Unbunny is the name under which Jarid del Deo has recorded music since he was a student at the University of New Hampshire. Though del Deo is the primary (and usually sole) songwriter, Unbunny has always operated under the band model, featuring a rotating cast of backing players and collaborators, touring, albeit rarely, with whatever personnel are available.
Chris Walla of Death Cab for Cutie recorded two songs on the Unbunny album "Black Strawberries" and also plays piano on one song ("Glacier"). Del Deo is also one half of the duo The Qualitarians (Sarah Paul Ocampo is the other). They have traded music through the mail between Seattle and Los Angeles and are working on their first album.
Portsmouth, NH --> Seattle, WA --> Urbana, IL --> Portsmouth, NH (honorable mention to Oakland, CA) --> Seattle, WA
"Jarid del Deos trio Unbunny has somehow flown under the radar through a gradual migration from Washington state to New Hampshire, releasing a series of pleasingly folk-tinged lo-fi discs on a parade of small labels along the way. Influences are displayed prominently on sleeves with the bands fifth LP, Snow Tires: the stark acoustic strumming of Nightwalking and I Knock Things I Havent Tried is a direct lift from the Elliott Smith fake book, while del Deos nasal voice nods to Neil Young, particularly on understated full-band workouts like the piano-laced Nothing Comes to Rest. But what initially seems an impressive style-exercise gradually reveals Unbunnys unique charms, largely through cryptic poetry and personal lyrics. On Pink Lemonade, del Deo repeatedly pleads, Dont leave me with the shakes to a melody reminiscent of the Beatles Dont Let Me Down. His appeals apparently rebuffed, the closing title track finds the narrator unable to summon more than a whisper as he hauls boxes from his girlfriends garage and frets over the condition of her tires. Surveying his small towns Main Street Christmas decorations, he mumbles Do they really think a string of colored lights is gonna rescue me? Del Deo may not be the sunniest sort, but Snow Tires is the best kind of bummer." --CMJ New Music Monthly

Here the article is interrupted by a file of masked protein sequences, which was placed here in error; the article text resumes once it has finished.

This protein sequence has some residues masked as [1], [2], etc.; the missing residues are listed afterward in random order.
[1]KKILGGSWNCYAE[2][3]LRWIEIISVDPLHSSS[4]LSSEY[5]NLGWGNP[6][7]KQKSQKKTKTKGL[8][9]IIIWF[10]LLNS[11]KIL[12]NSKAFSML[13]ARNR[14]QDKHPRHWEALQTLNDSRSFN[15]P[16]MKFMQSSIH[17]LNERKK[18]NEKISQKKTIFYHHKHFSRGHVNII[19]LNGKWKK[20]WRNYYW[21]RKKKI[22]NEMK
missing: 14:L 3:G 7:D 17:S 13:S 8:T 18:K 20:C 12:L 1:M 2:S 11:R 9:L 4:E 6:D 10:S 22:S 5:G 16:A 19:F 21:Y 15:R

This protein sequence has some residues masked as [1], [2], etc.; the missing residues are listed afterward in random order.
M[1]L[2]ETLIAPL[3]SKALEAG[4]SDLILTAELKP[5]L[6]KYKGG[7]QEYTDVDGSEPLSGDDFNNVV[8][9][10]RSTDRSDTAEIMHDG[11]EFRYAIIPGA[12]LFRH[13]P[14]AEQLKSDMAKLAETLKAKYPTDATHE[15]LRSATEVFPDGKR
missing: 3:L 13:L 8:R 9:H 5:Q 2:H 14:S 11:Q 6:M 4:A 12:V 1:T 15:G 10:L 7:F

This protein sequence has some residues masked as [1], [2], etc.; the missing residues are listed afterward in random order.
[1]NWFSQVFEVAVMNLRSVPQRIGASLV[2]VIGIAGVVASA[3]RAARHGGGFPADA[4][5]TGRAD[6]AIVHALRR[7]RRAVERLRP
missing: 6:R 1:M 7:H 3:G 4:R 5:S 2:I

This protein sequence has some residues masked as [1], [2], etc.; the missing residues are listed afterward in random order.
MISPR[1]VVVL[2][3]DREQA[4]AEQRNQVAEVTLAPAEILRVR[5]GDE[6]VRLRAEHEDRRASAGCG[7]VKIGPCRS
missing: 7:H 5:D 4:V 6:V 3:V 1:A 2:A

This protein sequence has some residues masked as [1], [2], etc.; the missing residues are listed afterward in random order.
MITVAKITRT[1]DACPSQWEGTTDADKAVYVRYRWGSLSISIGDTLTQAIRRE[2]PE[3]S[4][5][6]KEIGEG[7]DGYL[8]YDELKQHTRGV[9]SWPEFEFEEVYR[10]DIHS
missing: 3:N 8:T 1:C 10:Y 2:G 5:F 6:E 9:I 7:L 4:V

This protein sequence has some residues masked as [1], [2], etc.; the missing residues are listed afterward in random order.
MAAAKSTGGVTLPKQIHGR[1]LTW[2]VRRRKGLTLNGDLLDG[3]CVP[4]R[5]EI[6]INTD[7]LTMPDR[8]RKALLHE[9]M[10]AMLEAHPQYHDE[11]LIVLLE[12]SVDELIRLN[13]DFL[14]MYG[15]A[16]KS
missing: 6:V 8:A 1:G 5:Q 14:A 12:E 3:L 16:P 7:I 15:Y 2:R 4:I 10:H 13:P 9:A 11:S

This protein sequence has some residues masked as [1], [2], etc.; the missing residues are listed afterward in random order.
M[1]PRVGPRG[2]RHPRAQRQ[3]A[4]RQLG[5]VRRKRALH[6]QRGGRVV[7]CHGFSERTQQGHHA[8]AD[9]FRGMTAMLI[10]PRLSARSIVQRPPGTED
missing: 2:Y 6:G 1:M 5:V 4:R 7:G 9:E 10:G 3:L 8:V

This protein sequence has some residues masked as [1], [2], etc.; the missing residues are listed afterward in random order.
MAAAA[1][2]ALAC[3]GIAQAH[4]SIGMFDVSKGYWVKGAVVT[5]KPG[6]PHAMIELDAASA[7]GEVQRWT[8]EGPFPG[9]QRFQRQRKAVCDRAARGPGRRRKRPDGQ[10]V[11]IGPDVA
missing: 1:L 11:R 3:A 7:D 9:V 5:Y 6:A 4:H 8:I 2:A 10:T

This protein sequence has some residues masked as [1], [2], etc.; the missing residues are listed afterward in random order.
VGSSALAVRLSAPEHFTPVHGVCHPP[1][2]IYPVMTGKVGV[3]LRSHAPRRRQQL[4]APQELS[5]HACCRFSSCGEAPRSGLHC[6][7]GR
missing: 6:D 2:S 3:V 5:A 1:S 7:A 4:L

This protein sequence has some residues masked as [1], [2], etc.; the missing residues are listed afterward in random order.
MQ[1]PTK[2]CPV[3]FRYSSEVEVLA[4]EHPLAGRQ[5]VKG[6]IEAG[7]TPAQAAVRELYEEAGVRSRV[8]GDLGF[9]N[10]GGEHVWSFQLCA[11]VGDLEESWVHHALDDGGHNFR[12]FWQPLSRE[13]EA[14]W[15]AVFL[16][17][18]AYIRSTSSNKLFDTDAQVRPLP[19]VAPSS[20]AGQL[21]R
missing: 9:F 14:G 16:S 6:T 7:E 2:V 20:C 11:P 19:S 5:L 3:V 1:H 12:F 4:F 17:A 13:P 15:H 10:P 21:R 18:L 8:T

Snow Tires, much like the previous full-length Black Strawberries, is drowsy country-rock guitar with twinklings of orchestral pop, its spare poignancy touching the soul. --Neumu
[T]he fifth album from the circa-America based Unbunny is one of the most beautiful records of the year, evocative of Elliot Smith and Neil Young but with more heartbreaking fragile chord changes of the kind Mark Linkous used to do so well with Sparklehorse. --Americana UK
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